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U.S. Bank National Association, A National Banking Association v. Builders Bank

March 25, 2011

U.S. BANK NATIONAL ASSOCIATION, A NATIONAL BANKING ASSOCIATION, PLAINTIFF,
v.
BUILDERS BANK, AN ILLINOIS BANKING CORPORATION, DEFENDANT.



The opinion of the court was delivered by: Judge Feinerman

MEMORANDUM OPINION AND ORDER

Plaintiff U.S. Bank National Association filed this diversity action against Builders Bank, alleging breach of contract. After the court denied Builders Bank's motion to dismiss, see 2009 WL 2985952 (Sept. 16, 2009) (Dow, J.), the parties conducted discovery, and now have filed cross-motions for summary judgment. Docs. 51, 57. U.S. Bank's motion is granted in part (as to breach) and denied in part (as to damages), and Builders Bank's motion is denied.

Background

The following facts are undisputed, either by the parties' agreement or because a party's objection to the fact failed to comply with Local Rule 56.1(b)(3). In 2006, U.S. Bank and Builders Bank jointly loaned $5,190,000 to non-party Gaviota Partners II, LLC. The loan is guaranteed by, among others, non-parties Robert Abassi and Scott Ayres. The banks' relationship with respect to the loan is governed by a Participation Agreement, which obligates each bank to fund fifty percent of the loan and designates Builders Bank as the "lead lender," according it certain rights and obligations regarding the loan's administration. The Participation Agreement incorporates the loan's terms, which at its inception called for a maturity date of September 16, 2007, and a minimum interest rate of 8.25 percent.

Section 4.2 of the Participation Agreement requires Builders Bank to obtain U.S. Bank's written consent prior to changing the loan's interest rate or maturity date:

Notwithstanding Section 4.1, Lead Lender [Builders Bank] shall not take the following actions (each a "Major Decision") with respect to the Loan without the prior written consent of Participant [U.S. Bank].

Amend, modify or waive any provision of the Loan Documents so as to (a) reduce or forgive the amount of any interest or principal payable required under the Loan Documents; (b) change or modify the interest rate under the Loan Documents; (c) extend the maturity date of the Loan; (d) postpone or defer any date for payment of principal or interest under any Loan Document; or (e) increase the principal amount of the loan except for (x) Advances to be made after the date hereof pursuant to the Loan, and (y) any Protective Advances.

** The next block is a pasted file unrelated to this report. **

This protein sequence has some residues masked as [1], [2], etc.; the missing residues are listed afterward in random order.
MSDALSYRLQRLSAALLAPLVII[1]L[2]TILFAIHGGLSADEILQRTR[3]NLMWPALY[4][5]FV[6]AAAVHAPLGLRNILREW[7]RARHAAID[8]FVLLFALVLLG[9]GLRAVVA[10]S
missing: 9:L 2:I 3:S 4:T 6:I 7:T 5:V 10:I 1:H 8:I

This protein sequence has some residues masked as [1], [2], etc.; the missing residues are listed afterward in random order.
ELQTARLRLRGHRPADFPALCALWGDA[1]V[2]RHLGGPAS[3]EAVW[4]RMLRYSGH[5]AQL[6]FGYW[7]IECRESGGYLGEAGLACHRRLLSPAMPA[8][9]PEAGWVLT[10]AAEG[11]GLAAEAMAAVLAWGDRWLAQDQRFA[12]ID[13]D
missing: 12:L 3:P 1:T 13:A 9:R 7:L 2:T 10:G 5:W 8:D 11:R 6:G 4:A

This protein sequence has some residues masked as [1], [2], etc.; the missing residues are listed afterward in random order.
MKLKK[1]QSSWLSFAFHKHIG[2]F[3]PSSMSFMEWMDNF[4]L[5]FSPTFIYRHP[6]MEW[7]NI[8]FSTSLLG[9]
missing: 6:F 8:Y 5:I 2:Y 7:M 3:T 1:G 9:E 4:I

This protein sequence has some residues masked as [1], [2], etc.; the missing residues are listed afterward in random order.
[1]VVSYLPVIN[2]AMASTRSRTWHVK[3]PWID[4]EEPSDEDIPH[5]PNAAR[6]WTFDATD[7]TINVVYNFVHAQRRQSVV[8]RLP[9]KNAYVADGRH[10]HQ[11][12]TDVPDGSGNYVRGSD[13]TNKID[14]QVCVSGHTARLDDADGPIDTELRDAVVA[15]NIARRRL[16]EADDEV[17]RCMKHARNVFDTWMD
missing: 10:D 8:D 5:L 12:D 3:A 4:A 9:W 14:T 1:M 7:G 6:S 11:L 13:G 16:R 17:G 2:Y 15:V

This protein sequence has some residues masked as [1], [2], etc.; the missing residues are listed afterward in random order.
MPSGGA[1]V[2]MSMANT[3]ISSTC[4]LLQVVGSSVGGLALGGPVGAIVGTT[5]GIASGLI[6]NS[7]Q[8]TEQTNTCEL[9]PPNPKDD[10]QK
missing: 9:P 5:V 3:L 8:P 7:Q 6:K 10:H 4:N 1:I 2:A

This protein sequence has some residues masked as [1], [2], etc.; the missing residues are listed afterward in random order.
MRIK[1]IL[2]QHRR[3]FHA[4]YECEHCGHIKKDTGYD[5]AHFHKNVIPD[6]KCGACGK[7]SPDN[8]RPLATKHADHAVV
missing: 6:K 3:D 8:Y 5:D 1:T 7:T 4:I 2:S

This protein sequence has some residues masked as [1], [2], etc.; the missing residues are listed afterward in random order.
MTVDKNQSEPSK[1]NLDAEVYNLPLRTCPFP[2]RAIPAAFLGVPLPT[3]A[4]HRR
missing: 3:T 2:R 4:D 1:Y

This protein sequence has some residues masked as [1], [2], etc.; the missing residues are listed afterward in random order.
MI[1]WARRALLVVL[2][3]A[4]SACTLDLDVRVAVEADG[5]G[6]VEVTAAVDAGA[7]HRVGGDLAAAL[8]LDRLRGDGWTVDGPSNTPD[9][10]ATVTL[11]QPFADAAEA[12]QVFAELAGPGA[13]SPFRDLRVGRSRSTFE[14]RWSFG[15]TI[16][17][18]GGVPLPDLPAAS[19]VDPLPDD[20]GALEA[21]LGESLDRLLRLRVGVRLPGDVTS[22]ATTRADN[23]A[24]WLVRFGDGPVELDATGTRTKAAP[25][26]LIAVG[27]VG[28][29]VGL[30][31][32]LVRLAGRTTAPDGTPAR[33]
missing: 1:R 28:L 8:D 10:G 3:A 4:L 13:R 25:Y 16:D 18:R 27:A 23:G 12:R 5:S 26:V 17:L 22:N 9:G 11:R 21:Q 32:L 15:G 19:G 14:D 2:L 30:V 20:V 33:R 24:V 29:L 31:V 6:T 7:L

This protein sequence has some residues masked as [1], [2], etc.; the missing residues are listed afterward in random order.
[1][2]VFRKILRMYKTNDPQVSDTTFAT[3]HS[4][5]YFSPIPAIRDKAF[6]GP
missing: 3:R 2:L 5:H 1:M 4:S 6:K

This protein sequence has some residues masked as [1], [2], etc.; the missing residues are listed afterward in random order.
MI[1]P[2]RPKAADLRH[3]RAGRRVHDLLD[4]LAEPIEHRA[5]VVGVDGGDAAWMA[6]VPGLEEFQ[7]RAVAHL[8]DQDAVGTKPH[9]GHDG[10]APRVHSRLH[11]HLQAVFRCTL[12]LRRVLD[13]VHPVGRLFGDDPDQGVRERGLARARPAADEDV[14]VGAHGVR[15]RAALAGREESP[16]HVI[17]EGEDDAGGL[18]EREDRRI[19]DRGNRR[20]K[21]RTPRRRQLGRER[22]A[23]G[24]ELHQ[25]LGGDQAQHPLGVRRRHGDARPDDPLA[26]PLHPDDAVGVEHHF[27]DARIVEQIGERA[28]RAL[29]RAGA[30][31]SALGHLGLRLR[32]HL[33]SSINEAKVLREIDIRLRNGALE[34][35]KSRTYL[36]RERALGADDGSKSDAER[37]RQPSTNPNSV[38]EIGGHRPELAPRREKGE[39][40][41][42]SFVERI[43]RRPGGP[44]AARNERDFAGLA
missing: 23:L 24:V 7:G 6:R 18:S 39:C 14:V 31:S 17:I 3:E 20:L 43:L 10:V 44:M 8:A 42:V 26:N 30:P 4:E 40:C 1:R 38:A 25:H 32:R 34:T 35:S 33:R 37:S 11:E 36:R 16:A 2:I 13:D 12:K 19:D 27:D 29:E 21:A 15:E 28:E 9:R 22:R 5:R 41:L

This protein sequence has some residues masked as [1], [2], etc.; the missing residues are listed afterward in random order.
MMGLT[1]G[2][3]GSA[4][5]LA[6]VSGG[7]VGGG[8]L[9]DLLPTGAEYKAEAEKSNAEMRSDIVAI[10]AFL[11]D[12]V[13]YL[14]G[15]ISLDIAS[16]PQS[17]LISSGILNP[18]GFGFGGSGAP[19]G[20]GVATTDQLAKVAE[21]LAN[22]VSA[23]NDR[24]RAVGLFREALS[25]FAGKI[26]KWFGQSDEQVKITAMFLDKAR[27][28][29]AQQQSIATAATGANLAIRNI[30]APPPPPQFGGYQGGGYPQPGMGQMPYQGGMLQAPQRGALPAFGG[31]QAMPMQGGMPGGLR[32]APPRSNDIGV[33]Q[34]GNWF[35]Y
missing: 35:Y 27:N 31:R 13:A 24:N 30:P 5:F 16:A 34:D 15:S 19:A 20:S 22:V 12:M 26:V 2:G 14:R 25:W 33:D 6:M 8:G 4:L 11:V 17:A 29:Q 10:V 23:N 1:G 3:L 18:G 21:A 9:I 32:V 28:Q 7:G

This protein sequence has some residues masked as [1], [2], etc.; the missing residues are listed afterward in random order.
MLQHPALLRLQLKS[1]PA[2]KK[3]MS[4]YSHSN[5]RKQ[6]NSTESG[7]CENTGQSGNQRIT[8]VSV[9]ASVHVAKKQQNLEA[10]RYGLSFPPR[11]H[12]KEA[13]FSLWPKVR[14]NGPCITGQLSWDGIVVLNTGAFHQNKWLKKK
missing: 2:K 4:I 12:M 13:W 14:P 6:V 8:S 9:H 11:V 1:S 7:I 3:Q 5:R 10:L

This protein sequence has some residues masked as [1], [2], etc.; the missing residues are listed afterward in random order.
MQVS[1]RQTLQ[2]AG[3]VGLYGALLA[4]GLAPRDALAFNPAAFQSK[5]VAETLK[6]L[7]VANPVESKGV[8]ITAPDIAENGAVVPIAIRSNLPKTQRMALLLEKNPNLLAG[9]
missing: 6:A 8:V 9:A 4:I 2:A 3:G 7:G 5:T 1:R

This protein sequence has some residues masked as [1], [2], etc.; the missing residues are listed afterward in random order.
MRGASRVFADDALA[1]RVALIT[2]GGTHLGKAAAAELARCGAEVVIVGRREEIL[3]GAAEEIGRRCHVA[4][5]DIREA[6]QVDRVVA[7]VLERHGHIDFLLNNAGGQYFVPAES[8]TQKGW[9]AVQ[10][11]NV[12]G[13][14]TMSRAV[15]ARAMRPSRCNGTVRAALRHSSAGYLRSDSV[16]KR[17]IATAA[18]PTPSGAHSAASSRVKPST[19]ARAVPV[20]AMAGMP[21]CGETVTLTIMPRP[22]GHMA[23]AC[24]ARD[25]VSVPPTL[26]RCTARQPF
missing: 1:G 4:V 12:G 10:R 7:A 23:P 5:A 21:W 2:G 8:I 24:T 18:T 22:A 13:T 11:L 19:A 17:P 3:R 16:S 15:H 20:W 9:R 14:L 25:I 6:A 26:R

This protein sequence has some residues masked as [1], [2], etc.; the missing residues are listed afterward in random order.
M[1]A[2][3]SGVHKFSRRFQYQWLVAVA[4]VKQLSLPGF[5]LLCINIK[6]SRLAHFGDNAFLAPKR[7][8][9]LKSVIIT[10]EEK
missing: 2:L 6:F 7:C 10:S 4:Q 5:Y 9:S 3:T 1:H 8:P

Participation Agreement (Doc. 1-2) at 6 (emphasis added). Pursuant to Section 4.2, Builders Bank twice asked for and received U.S. Bank's consent to extend the maturity date. With those extensions, the new maturity date became March 16, 2008.

Gaviota failed to repay the loan by March 16, 2008, and shortly thereafter Builders Bank sent a letter formally notifying Gaviota and its guarantors of the default. On May 13, 2008, U.S. Bank informed Builders Bank of its view that foreclosure proceedings should be commenced. Builders Bank met with Abassi, one of the guarantors, on May 22, 2008. On May 29, 2008, a Builders Bank employee sent a U.S. Bank employee an email that read in part as follows:

As we discussed, [Builders Bank] had a meeting at the end of last week with Robert Abassi, one of the Sponsors on the Gaviota . loan. At that meeting, a plan was agreed upon which would require Mr. Abassi to start making payments to the Bank, beginning June 15th of 2008. The first payment is in the amount of $250,000. Per the agreement with the Borrower, there are four (4) payments due for the balance of the year which approximate $1.1 mm (an additional $250,000 due July 15th, $310,440 due September 15th and another payment estimated at $310,440 due December 15th - payment amount required will be sufficient to maintain the LTV [loan to value] at 80%).

Provided that the first payment in the amount of $250,000 is made to [Builders Bank], it is [Builders Bank's] intention to buy back the participation with US Bank. In the event that the payment is not made, [Builders Bank] will begin foreclosure proceedings, as we discussed with you earlier.

Builders Bank received the initial payment of $250,000 on June 15, 2008. Contrary to the "intention" expressed in the May 29 email, however, Builders Bank did not "buy back" U.S. Bank's participation in the loan. Instead, without obtaining U.S. Bank's written consent (prior or otherwise), Builders Bank entered into another extension agreement with Gaviota, dated July 8, 2008, that extended the loan's maturity date to August 5, 2011, and reduced the minimum interest rate to six percent.

The parties agree that Builders Bank entered into the July 2008 extension agreement in an effort to avoid the immediate and certain loss associated with a foreclosure and to preserve the possibility that Gaviota would repay the loan in full. In July 2008, U.S. Bank's participation in the loan amounted to $2,345,000. Since then, Gaviota has made payments on the loan, reducing U.S. Bank's participation to $2,008,590.58 as of September 10, 2010.

U.S. Bank filed this action on October 3, 2008. The complaint alleges that Builders Bank breached Section 4.2 of the Participation Agreement by extending the loan's maturity date and lowering the interest rate without U.S. Bank's consent. U.S. Bank asks the court to require Builders Bank to purchase U.S. Bank's participation in the loan, to pay a ...


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